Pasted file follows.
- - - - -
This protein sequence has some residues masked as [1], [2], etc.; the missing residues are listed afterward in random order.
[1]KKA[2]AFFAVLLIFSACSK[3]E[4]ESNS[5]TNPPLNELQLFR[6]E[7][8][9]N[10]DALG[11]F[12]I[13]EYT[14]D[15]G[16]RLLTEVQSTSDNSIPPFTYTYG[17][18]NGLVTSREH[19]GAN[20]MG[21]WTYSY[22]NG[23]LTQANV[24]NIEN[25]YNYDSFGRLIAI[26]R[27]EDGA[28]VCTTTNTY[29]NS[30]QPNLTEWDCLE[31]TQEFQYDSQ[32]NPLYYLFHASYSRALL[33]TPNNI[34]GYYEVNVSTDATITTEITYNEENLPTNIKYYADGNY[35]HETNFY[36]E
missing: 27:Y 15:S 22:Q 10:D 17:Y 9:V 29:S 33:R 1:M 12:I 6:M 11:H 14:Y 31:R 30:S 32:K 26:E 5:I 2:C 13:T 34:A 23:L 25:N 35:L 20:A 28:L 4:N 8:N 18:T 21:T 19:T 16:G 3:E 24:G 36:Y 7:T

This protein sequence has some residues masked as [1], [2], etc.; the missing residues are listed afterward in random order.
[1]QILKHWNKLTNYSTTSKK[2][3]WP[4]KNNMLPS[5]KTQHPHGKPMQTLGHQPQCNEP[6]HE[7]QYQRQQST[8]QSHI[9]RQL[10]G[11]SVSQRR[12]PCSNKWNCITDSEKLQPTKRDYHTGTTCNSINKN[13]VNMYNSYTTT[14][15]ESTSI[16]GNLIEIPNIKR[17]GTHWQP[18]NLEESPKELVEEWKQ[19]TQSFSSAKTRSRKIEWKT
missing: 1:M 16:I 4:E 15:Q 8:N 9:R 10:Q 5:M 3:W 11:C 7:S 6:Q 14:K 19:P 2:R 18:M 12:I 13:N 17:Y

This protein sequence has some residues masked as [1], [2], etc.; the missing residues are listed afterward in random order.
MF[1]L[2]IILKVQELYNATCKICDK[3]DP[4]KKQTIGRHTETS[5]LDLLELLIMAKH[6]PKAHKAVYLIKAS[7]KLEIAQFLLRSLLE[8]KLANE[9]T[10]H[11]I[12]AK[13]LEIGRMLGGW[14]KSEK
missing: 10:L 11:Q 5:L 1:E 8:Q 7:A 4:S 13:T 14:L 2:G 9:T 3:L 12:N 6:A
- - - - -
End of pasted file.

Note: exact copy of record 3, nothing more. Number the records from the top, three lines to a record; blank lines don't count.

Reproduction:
This protein sequence has some residues masked as [1], [2], etc.; the missing residues are listed afterward in random order.
MF[1]L[2]IILKVQELYNATCKICDK[3]DP[4]KKQTIGRHTETS[5]LDLLELLIMAKH[6]PKAHKAVYLIKAS[7]KLEIAQFLLRSLLE[8]KLANE[9]T[10]H[11]I[12]AK[13]LEIGRMLGGW[14]KSEK
missing: 10:L 11:Q 5:L 1:E 8:Q 7:A 4:S 13:T 14:L 2:G 9:T 3:L 12:N 6:A